Even before the first primaries for the 2018 midterm elections were held back in March, pundits began speculating on whether we’d see a “blue wave” or a “red tide” in November. For either eventuality we first need voters to go to the polls. It’s no secret that voter apathy is a common affliction in the U.S. Only 58% of eligible voters cast ballots in the 2016 presidential election. Think that’s bad? Only 18% showed up across the state of Pennsylvania for the 2018 May primaries. In fact, if “Did Not Vote” were a candidate in 2016, it would have won by a landslide.
It’s typical to have 40% of people not voting in presidential election years and 60% in midterms, which means a small percentage of voters are determining who our elected officials will be. That doesn’t sit well with me and should be of concern for everyone. Naturally, it prompts one to ask what’s behind these disheartening statistics. It turns out there are a number of factors. If you ask people directly they’ll say it’s because they don’t trust the outcomes of elections, don’t like the candidates, or don’t think their votes make a difference.
During a recent broadcast of The Takeaway entitled, “Why Don’t More Americans Vote?” Barry Burden, professor of Political Science at the University of Wisconsin, Madison and director of the Elections Research Center, took a more scientific approach. Burden believes that one of the best predictors of whether a person will vote is their age. He says the likelihood of a person voting goes up about one percentage point each year. For example, 30% of 30 year olds and 60% of 60 year olds would be likely to vote in a presidential election year. Burden also noted other dynamics that increase the chances a person will vote, such as being a regular voter to begin with, having established a habit of voting, and being rooted to a community and place.
But all of those factors are something that takes the will and the effort of the individual. What else can we do as a society to get more people involved in the democratic process? One thing that many countries around the world have put in place is compulsory voting and enforcing that mandate with fines. Australia, for example, has compulsory voting and one of the most successful voter turnout rates in the world, sometimes as high as 95%. Unfortunately compulsory voting probably wouldn’t fly in the U.S. As a culture, most Americans don’t like being told what to do by government, but more importantly such legislation would likely be unconstitutional.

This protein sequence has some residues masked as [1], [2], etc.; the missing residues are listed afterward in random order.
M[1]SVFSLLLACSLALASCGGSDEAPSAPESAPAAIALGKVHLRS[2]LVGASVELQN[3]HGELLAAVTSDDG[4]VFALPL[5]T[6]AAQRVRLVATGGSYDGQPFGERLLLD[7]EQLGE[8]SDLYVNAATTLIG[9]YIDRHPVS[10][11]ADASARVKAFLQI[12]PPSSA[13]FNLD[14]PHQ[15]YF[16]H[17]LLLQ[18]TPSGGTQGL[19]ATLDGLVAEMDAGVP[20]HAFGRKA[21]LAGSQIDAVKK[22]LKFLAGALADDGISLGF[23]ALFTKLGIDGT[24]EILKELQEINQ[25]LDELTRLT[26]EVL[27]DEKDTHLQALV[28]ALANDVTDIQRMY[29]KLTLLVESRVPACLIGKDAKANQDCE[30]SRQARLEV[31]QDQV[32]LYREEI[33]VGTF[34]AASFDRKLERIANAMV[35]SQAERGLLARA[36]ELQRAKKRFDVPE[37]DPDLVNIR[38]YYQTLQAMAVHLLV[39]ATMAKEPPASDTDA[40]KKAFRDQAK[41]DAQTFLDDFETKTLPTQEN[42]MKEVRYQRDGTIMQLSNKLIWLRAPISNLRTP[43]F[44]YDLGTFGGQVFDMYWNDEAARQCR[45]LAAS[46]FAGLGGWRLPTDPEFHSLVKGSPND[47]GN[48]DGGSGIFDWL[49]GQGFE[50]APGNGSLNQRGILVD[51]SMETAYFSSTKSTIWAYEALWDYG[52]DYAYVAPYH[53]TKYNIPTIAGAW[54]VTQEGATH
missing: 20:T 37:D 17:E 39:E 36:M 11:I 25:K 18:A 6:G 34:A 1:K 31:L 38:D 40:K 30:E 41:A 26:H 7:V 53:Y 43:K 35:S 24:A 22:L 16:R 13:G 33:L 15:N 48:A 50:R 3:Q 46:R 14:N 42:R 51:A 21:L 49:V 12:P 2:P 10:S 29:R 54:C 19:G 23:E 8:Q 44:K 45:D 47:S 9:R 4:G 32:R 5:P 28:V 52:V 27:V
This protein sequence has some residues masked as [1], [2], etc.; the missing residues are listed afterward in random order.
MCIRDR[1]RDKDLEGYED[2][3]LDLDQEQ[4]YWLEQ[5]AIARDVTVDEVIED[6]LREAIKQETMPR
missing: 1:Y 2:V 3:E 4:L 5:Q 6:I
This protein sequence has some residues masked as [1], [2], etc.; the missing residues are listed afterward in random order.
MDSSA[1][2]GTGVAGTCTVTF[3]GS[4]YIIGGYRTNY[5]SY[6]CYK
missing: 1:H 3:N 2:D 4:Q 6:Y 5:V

That’s not to say that government can’t or shouldn’t play a role in helping to increase the number of people casting votes. Burden points out several actions that have proven to do just that. He says the one thing that consistently gets more people out is election day registration, where people are allowed to register and vote on the spot. It’s particularly helpful for people who have changed their names or address and for young people who tend to move more frequently. Election day registration increases overall turnout by a few points, but in young people it creates a double-digit increase, according to Burden.
Another way to boost turnout, which states like Oregon and Washington and most developed nations across the globe have already put in place, is automatic registration. This puts government in charge of putting people on the roles. In the U.S., states already have much of the needed data from state DMV’s. In Washington and Oregon, when you get a license you have to opt out of being registered. You are later mailed a card with which you can choose a party affiliation.
Breaking down barriers to voting is a common thread in the success of the measures mentioned above. One formidable obstacle can simply be the norms of the social environment in which a person grows up. If voting isn’t something that’s been done in an individual’s family or peer group, that person is less likely to vote themselves. The good news is that peer pressure can work and when people are mobilized, voting can be contagious. David Nickerson, Associate Professor of Political Science at Temple University, conducted an experiment involving canvassing voters. He found that when knocking doors and contact is made with a resident, the increase in turnout was 8 to 10 points higher in people who had some interaction with a canvasser. Interestingly the effect seems to transfer to others in the household with whom the canvasser doesn’t speak. Nickerson found turnout was 6 points higher in that group. Nickerson says there is evidence that this works in other social networks like Facebook or Twitter. The trick, he says, is to apply the pressure on people within your own social network.
“Voting is not an individual act. It is a communal act,” says Esther de Rothschild. de Rothschild is one of the founders of The Love Vote, a site where people who can’t vote due to youth or immigration status gather pledges to vote from people who can. After you promise to vote, you can choose to receive text messages and reminders. On the site the disenfranchised share their stories and explain what the right to vote means to them. The stories are very emotional and motivating. As de Rothschild says, “If we realize someone is counting on us, we’ll show up.”
Let’s make sure our friends and neighbors know we’re counting on them.
posted by Amy Levengood